A question was asked about the fires and how many were man-made. Doug responded that at least 3 fires were confirmed, with evidence, to have been started by individual(s). In response to another question, he stated that after the Travel Management Plan is completed, they will consider adding a spur to the current road system. However, it is difficult to allocate specialists for road projects since roads are a low priority item for the FS, a definite access need into an area must be demonstrated and a NEPA review must be followed.
NM Game and Fish – Judy explained both Derek and Brandon were counting Ibex in the Florida Mountains and unable to join the PLAC.
Border Patrol – Adam stated the BP has three new MSC that replace the MSSs. He explained the MSCs are more accurate in their radar and GPS readings. In response to question about the status of the road easements on state lands in the Bootheel, Adam responded he would ask Agent Gardea. He added the BP has recently added several new agents. Their quota is still not filled.
Open Forum Discussion:
PLAC’s history, purpose & value – Judy explained she had not been involved with the PLAC when it was initially set up. She handed out several copies of a “PLAC History” explaining after she was elected Secretary in January of 1999, she began assembling the Ordinance, Customs and Culture Statement, minutes of previous meetings and put current minutes in a binder for future reference.
She also explained the BLM began updating its Mimbres Resource Management Plan (RMP) in 1988. They contracted with the Nature Conservancy to do a Biological Inventory of the area. In June of 1989 the BLM published its Scoping Report. A series of meetings were held throughout the planning area to solicit input from the public.
Most individuals were not familiar with a NEPA analysis or any of the terms used in the RMP. The meetings became very contentious and divisive as a result. Several individuals, especially those involved in the ranching industry, were concerned with the economic viability of their businesses. They contacted their elected officials and universities seeking help to address their growing concerns.
In August of 1991 the Draft Environmental Impact Statement was published. The BLM proposed four (4) alternatives. These alternatives did not necessarily reflect the public’s comments and concerns. In addition, the economic impacts to the counties appeared to be diminished with the inclusion of Las Cruces and El Paso into this analysis.
In October of 1992 the Final EIS was published. Discussion followed on how contentious and hostile the process had become by this time; how important it was to have an Allotment Management Plan and why ranchers with an AMP had less concerns with the planning process than other ranchers.
The Record of Decision was finally published in April of 1993.
In 1992 BLM began its range management reform at a national level. By this time many counties recognized how important it was to become involved at the earliest opportunity. Several counties passed land-use planning ordinances during this process. Hidalgo County adopted Ordinance No 94-1, October 11, 1994. Judy handed out copies of the Ordinance for the PLAC’s review, explaining Dr. Thal was very instrumental in writing the document.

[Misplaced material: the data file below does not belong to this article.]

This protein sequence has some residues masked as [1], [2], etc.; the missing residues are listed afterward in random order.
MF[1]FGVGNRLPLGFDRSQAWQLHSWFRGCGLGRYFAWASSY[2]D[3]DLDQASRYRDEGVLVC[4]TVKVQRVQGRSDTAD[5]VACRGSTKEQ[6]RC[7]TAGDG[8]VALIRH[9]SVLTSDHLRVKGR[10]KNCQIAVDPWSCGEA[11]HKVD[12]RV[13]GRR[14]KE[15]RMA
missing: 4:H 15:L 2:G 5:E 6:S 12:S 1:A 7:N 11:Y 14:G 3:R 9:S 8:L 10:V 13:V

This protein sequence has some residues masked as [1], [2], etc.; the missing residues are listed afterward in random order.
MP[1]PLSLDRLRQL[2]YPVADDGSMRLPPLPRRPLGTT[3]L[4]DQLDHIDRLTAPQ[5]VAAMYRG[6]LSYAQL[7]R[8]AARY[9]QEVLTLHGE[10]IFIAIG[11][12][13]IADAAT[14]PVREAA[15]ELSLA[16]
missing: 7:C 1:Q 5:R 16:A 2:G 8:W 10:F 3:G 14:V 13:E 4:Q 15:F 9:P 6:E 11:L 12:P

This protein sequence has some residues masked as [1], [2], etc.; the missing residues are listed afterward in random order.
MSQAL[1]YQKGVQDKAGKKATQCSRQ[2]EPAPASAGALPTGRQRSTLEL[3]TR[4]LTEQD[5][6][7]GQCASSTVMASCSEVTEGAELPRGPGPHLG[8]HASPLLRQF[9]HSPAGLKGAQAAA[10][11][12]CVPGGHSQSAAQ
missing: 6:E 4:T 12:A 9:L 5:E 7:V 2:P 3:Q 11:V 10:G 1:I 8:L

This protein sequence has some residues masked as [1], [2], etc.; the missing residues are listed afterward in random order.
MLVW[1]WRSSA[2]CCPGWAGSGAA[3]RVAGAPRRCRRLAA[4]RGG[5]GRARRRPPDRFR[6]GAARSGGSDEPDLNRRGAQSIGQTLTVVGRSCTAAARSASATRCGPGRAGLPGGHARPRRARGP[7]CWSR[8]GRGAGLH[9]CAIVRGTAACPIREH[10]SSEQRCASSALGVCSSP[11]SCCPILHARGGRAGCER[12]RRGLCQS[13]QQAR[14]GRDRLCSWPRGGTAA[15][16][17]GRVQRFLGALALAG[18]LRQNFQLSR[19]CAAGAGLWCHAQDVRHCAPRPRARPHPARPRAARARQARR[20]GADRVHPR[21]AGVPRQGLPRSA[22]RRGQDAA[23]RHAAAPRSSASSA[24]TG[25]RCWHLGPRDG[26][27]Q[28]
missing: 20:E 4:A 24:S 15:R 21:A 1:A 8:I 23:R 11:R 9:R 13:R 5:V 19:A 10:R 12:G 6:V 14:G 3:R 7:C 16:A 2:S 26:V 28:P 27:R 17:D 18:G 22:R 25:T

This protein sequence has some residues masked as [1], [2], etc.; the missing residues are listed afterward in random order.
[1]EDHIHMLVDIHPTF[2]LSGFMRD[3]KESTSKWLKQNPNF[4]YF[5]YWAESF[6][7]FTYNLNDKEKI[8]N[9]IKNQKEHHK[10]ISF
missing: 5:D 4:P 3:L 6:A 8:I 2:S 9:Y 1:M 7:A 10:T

Judy stated the longer she had served on the PLAC the more she’s realized how important it was to be involved in land use planning, both as an individual and a community. Butch added he felt it was very important to have a forum whereby individuals could come together to discuss land-use planning proposals that might affect their livelihoods. The purpose of this forum should be to represent community concerns and act in an advisory capacity. Discussion continued as to whether there was still a need for such a forum.
Doug responded that from a Forest Service perspective, the agency values an entity where they can engage the public in the land-use planning efforts. Otherwise, the agency tends to fall out of touch with the larger community.
Judy pointed out the purpose of the ordinance is found on page 3, Section 1 (a): “The Purpose of the Hidalgo County Planning, Consultation and Review Ordinance is to provide a problem- solving process to eliminate or significantly reduce conflicts or negative impacts on the human environment within Hidalgo County due to state or federal land-use actions”. Discussion followed as to why it was beneficial for agencies and counties to effectively communicate.
Darr stated she thought the ordinance was important but it is a little outdated. She doesn’t think it needs to be changed but the County Commissioners need the PLAC to tell them what happens at their meetings. She went on to say the PLAC just finished approving the minutes for almost a year’s worth of meetings the Commissioners knew nothing about.
A discussion on the purpose and mission of the PLAC ensued. Commissioners Shannon and Stewart claimed a lack of communication existed between the PLAC and the Commissioners. They stressed the need to communicate and keep the Commission informed of any motions passed by the PLAC. This should be done immediately following a meeting so the motions can be put on the Commission’s agenda, if needed.
The Commissioners also stated the Ordinance creating the PLAC, 20 years ago, and the PLAC’s Bylaws should be revised. This would improve communication between the PLAC and the Commission. The Commission also wants the minutes from the PLAC meetings submitted in a timely fashion and recorded with the County Clerk’s office to render them legal. The role and responsibility of the PLAC’s Secretary in this regard was also discussed.
PLAC members agreed with Commissioners Shannon and Stewart, asking them to take the lead on restructuring and/or redefining the PLAC to satisfy the Commission’s needs. The PLAC members reminded the Commissioners the committee is a voluntary, advisory entity with no decision-making authority.
Butch moved the County Commissioners review the bylaws, the articles and develop a draft set of communication procedures for us (the PLAC) to follow to establish the kind of needs the Commissioners need for their (the PLAC’s) advisory capacity, seconded by Robert. The motion passed unanimously.
The meeting adjourned at 5:06 p.m.
Meira Gault, Secretary Hidalgo County PLAC